The industrial revolution across Europe and North America, and the burning of coal, led to every surface, in certain areas, being covered with black soot.
Species relying on camouflage as a means of avoiding predation had to adapt or risk local extinction. In many developing countries, coal burning is still fueling this process.
The Peppered Moth
The peppered moth, Biston betularia f. typica, (Fig. 1) is a species that is largely light colored, with dark speckled patches, enabling them to lie camouflaged against lichen growth on the bark of trees.
There is a sub-species of this moth, f. carbonaria, (Fig. 2) where a genetic mutation has led to the moth being dark with light patches.
In a normal environment, the dark subspecies tended not to last long, as it’s visibility against the light background would lead to it being more easily spotted by predators and eaten.
This result of this is that it would be less likely to pass down it’s coloration through the generations.
Industrial Melanism in Action
Normally, evolutionary pressures change only slowly, meaning that genetic change and natural selection moves very slowly. This began to change with the increasing industrialization of human societies.
The Industrial Revolution, in Britain, burned vast amounts of coal, producing sulfur dioxide that killed off all the lichens. Factories also threw out huge amounts of black soot, covering every building and every tree with black grime.
All of a sudden, evolutionary pressure on the peppered moth began to change. Light colored moths resting on a tree now stood out against the black background and were more likely to be eaten. The darker variant, on the other hand, was now camouflaged, and more likely to survive and breed. In a textbook case of industrial melanism , in just a few generations, the dark variant became by far the most common.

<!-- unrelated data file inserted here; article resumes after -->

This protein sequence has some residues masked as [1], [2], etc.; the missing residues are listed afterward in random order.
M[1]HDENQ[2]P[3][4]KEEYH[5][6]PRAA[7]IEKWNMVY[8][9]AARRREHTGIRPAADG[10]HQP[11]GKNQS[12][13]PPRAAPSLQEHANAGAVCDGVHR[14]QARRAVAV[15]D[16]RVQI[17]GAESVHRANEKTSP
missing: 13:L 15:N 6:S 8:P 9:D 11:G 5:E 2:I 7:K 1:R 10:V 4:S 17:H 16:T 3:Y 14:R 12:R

In just over 50 years, the dark variety went from making up just 2% of the population to making up over 95%, a change that could not be explained by any theory other than natural selection and industrial melanism.
Genetic drift, where random influences can change the genetic make up of a population over time, is far too slow a process to account for this.
In genetic terms, the gene for dark color, as in most species, is dominant; once the pressure of predation was removed, this variant quickly spread. This is borne out by the fact that the American variant of the species changed in exactly the same way, a process known as convergent evolution.
Strangely enough, now that modern industry in Europe is using cleaner technologies, the moth is now returning back to the typical variety, as the selection pressure from predation has now reversed.
Because the allele for the lighter color is recessive and requires a copy from both parents, it is a slower process than the initial change. This is known as reverse industrial melanism.
The incidence of industrial melanism is a process called micro-evolution, where selection pressures within a species lead to changes.
In time, when mixed with genetic drift, other mutations and other possible selection pressures, this process of micro-evolution could have led to specialization within the peppered moth population.
If you have two separate populations living in sooty areas and natural areas, with little mixing between the two, random fluctuations could well lead to them becoming distinct species, as with Darwin’s finches.
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